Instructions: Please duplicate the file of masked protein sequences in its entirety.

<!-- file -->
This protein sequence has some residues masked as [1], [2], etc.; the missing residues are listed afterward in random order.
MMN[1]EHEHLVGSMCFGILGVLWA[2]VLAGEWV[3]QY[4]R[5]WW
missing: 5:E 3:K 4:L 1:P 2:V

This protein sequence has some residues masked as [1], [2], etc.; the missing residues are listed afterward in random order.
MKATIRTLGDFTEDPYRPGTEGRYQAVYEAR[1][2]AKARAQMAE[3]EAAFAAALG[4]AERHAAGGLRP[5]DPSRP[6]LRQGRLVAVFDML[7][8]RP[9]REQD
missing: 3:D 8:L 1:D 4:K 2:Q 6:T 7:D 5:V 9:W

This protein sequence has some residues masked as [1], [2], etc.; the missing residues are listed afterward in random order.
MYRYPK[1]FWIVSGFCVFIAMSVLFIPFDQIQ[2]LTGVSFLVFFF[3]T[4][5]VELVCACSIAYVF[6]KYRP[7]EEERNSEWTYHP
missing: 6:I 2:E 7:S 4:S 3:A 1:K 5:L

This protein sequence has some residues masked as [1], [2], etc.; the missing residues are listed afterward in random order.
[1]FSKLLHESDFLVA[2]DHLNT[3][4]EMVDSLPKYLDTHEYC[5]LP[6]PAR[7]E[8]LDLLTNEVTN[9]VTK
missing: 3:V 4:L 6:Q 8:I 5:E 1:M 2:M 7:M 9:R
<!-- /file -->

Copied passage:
This protein sequence has some residues masked as [1], [2], etc.; the missing residues are listed afterward in random order.
MMN[1]EHEHLVGSMCFGILGVLWA[2]VLAGEWV[3]QY[4]R[5]WW
missing: 5:E 3:K 4:L 1:P 2:V

This protein sequence has some residues masked as [1], [2], etc.; the missing residues are listed afterward in random order.
MKATIRTLGDFTEDPYRPGTEGRYQAVYEAR[1][2]AKARAQMAE[3]EAAFAAALG[4]AERHAAGGLRP[5]DPSRP[6]LRQGRLVAVFDML[7][8]RP[9]REQD
missing: 3:D 8:L 1:D 4:K 2:Q 6:T 7:D 5:V 9:W

This protein sequence has some residues masked as [1], [2], etc.; the missing residues are listed afterward in random order.
MYRYPK[1]FWIVSGFCVFIAMSVLFIPFDQIQ[2]LTGVSFLVFFF[3]T[4][5]VELVCACSIAYVF[6]KYRP[7]EEERNSEWTYHP
missing: 6:I 2:E 7:S 4:S 3:A 1:K 5:L

This protein sequence has some residues masked as [1], [2], etc.; the missing residues are listed afterward in random order.
[1]FSKLLHESDFLVA[2]DHLNT[3][4]EMVDSLPKYLDTHEYC[5]LP[6]PAR[7]E[8]LDLLTNEVTN[9]VTK
missing: 3:V 4:L 6:Q 8:I 5:E 1:M 2:M 7:M 9:R